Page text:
Everyone has their own views and opinions on wolves in Wisconsin. I have heard stories before about farmers dealing with wolves and the emotion that is hidden behind them. Last year Taylor County Farm Bureau president Ryan Klussendorf testified at the Wolf Summit and shared his story about how wolves have impacted his family’s quality of life (sleeping with the window open year round, only allowing their kids to play by the buildings and overall loss of sleep).
A few weeks ago, Jack Johnson, another County Farm Bureau board member lost a calf to a wolf. These losses are not only financially devastating, but emotionally. We have felt that emotional impact on our family.
That night changed many procedures for us. The ewes are no longer on summer pasture but back up by the house. The cattle are still on winter grounds (close to our bedroom window so we can hear if anything strange is happening) and haven’t been moved to pasture yet. There have been numerous conversations discussing how we will move forward.
We consider ourselves lucky that it was only two ewes killed and not more. I’m thankful for the DNR warden who we worked with. He said he has been working for almost 30 years and has pretty much seen it all in that time. He appreciated my father-in-law’s level headedness and even temperament even though his heart was broken over the loss of the animals.
My husband and in-laws keep their thoughts and emotions to themselves. I am more inclined to share mine. I have never been one to keep my mouth shut and to their dismay I am sure I never will be. In today’s agriculture world, we can’t afford to keep our mouths shut because when we do, that allows other people to make decisions and tell our story for us.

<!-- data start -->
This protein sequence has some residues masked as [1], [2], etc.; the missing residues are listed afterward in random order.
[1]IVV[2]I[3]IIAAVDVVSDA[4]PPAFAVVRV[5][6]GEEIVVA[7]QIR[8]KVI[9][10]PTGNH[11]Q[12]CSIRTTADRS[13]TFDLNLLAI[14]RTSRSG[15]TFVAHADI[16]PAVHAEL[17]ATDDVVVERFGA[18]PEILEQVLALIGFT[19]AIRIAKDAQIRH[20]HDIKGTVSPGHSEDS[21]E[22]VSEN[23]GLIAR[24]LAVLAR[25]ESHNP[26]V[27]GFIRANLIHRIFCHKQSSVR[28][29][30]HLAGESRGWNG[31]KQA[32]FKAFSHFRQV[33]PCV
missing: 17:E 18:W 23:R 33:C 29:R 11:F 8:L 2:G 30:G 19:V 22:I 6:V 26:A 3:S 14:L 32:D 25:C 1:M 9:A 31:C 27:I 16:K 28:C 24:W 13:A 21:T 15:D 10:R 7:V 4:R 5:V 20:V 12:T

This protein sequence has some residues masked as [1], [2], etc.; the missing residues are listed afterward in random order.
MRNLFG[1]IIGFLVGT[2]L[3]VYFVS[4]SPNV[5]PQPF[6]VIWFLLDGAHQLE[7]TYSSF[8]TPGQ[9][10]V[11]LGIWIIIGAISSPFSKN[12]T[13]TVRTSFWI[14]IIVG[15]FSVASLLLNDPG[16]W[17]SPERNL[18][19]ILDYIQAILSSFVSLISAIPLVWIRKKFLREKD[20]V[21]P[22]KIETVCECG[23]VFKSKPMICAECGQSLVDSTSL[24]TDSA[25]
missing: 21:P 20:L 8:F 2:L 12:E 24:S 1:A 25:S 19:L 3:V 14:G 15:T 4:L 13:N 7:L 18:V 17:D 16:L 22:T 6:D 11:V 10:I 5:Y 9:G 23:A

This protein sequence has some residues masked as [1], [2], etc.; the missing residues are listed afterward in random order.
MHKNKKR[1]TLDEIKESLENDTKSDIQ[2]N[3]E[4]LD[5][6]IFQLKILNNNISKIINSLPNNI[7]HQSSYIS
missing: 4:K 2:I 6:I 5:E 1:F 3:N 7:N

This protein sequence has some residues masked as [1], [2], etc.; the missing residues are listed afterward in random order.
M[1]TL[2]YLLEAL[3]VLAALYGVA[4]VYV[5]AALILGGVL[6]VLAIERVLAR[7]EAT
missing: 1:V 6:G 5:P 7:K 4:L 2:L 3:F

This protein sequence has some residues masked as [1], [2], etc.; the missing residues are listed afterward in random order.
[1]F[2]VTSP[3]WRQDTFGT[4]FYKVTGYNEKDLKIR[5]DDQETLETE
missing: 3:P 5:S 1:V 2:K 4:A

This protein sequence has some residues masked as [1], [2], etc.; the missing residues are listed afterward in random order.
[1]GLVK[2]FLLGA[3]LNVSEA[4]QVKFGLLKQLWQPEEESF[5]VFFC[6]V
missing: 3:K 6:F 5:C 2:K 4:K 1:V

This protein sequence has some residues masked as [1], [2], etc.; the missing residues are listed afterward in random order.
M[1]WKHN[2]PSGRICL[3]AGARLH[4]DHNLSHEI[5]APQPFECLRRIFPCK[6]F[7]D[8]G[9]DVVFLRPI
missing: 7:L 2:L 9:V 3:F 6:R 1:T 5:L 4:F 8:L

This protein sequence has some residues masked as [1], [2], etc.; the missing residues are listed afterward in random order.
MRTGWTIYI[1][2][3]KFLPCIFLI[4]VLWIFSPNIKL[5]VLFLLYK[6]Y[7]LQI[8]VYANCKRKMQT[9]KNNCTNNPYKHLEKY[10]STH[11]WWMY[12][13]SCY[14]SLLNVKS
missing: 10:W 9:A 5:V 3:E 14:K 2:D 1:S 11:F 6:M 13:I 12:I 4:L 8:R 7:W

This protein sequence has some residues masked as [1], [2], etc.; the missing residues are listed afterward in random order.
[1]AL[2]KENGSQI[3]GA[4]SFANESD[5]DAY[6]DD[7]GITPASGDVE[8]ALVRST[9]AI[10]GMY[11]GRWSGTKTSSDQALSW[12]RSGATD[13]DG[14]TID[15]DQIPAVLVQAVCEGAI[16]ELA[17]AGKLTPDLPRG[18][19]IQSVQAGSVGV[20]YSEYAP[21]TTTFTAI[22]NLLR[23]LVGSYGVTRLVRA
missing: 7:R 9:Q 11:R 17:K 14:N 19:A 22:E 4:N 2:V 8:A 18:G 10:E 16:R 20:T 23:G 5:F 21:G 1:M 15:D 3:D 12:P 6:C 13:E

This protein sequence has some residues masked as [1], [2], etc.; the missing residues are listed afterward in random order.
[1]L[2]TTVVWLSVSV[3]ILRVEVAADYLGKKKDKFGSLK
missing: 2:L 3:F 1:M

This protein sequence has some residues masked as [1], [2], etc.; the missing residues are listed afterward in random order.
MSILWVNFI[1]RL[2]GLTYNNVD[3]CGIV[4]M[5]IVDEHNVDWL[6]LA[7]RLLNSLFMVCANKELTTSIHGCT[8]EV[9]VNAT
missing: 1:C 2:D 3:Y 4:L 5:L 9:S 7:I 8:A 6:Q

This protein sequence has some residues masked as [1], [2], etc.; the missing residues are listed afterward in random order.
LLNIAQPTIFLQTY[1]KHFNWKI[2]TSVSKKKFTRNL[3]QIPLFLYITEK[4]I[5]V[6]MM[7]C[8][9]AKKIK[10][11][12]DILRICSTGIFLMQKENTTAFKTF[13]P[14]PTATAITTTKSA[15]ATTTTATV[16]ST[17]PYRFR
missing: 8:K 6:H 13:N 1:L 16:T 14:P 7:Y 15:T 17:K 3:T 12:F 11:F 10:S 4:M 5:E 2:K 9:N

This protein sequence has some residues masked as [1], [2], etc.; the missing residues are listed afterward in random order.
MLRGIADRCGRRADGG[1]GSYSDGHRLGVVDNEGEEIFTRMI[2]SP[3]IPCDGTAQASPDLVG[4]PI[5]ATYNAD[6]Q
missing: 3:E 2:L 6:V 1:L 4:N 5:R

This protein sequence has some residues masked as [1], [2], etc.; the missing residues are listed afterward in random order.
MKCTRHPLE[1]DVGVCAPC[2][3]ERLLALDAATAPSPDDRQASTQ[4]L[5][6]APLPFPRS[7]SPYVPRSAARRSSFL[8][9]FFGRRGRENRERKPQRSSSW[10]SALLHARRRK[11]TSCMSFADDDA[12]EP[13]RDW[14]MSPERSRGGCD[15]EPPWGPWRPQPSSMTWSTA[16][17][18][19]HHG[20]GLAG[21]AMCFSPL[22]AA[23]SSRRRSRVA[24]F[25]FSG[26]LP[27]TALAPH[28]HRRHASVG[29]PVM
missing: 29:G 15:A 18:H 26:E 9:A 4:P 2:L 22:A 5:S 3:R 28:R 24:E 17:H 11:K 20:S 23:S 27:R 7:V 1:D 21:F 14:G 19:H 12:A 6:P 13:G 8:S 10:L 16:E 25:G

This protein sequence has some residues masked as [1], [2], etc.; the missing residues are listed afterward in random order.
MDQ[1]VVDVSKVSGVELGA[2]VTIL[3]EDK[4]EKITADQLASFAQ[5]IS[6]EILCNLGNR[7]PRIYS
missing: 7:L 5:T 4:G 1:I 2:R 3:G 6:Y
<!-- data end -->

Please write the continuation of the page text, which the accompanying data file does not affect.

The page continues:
The emotional toll that wolf kills have on a farm family is rarely talked about and I am trying to change that. Imagine your family having to live on edge because you never know when a wolf might strike. That’s now the reality for our family and many others in northern Wisconsin.
These ewes are so much more than livestock and a paycheck, they are our hope for the next generation of farmers in our family, they are the glue that has held a family together, created lasting memories, and lots of laughter along the way. When we buried those ewes, I said a prayer and fought the tears from falling and that’s a moment I will never forget.
If you have been through a similar situation you need to share it. Unless you speak up we can’t do anything to prevent this from happening again. Reach out to your County Farm Bureau, get involved in their policy development committee, attend your county Farm Bureau annual meeting, but mostly contact your lawmakers and tell them how wolves are impacting your farm and family. They need to hear us loud and clear.
Ashleigh Calaway serves as the District 8 Coordinator for Wisconsin Farm Bureau. Ashleigh and her husband, along with her husband’s family, raise beef cattle and sheep in northern Wisconsin. They are also the proud parents of their two-year-old daughter, Alena.